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Systolic anterior motion of the mitral valve associated with acute type A aortic dissection: a case report describing one-step surgery of ascending aortic replacement and interventricular septal myectomy
Surgical Case Reports volume 7, Article number: 184 (2021)
Systolic anterior motion of the mitral valve associated with acute type A aortic dissection is rare in daily clinical practice. The prevention of systolic anterior motion is important, because once it occurs, the hemodynamics may become unstable, leading to a critical situation. In the surgical procedure to treat systolic anterior motion, the prevention of new iatrogenic aortic intimal tears is important in the context of acute type A aortic dissection.
We present a case of systolic anterior motion in a 68-year-old woman with an acute type A aortic dissection and suspected acute relative adrenal insufficiency. Preoperative transthoracic echocardiography revealed left ventricular outflow tract obstruction due to systolic anterior motion without left ventricular hypertrophy and interventricular septal bulging due to a narrow aorto-mitral angle. We successfully performed a one-step surgery for ascending aortic replacement and interventricular septal myectomy using the needle stick technique for the treatment of systolic anterior motion.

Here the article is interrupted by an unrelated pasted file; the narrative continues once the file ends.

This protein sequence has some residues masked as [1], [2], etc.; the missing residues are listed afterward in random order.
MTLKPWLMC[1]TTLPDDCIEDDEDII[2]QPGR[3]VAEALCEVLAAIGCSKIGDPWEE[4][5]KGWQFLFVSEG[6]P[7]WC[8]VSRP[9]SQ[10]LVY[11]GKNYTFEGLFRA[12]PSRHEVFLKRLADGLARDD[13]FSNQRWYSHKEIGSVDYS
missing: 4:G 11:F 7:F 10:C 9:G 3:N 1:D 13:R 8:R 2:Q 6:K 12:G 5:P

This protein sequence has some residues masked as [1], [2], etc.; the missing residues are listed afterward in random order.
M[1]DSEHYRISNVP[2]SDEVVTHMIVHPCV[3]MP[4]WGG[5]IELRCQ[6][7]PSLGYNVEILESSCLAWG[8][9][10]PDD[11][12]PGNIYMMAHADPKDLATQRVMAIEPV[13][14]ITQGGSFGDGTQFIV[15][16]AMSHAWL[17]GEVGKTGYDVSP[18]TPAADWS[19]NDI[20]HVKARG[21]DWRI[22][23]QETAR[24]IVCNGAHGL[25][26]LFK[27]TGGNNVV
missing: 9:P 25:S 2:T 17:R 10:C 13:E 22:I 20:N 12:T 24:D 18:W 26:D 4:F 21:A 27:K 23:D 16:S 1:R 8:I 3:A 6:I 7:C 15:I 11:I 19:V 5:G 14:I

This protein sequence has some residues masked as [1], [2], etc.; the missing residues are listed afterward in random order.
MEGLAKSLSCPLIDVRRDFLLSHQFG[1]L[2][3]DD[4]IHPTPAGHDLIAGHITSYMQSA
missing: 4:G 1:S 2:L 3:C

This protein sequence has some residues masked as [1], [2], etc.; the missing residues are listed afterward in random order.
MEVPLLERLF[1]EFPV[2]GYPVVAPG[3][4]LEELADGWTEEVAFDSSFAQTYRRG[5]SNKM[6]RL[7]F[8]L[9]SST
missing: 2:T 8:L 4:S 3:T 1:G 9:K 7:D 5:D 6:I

Concomitant interventricular septal myectomy using the needle stick technique with thoracic aortic replacement is a safe and feasible technique. Interventricular septal myectomy may be effective in preventing postoperative unstable hemodynamics due to systolic anterior motion in the management of acute aortic dissection.
Systolic anterior motion (SAM) of the mitral valve is a cardiac functional disorder that can be induced by multifactorial dynamic components, such as left ventricular (LV) structures, mitral valvular or subvalvular structures, and patients’ cardiovascular hemodynamics [1,2,3,4]. Preventing SAM is important, because once SAM occurs, the hemodynamics may be unstable, leading to a critical situation . Here, we present a rare case of a patient with unstable SAM associated with acute type A aortic dissection (AAD) who underwent a one-step surgery for ascending aortic replacement and concomitant interventricular septal myectomy (IVSM) for the treatment of SAM.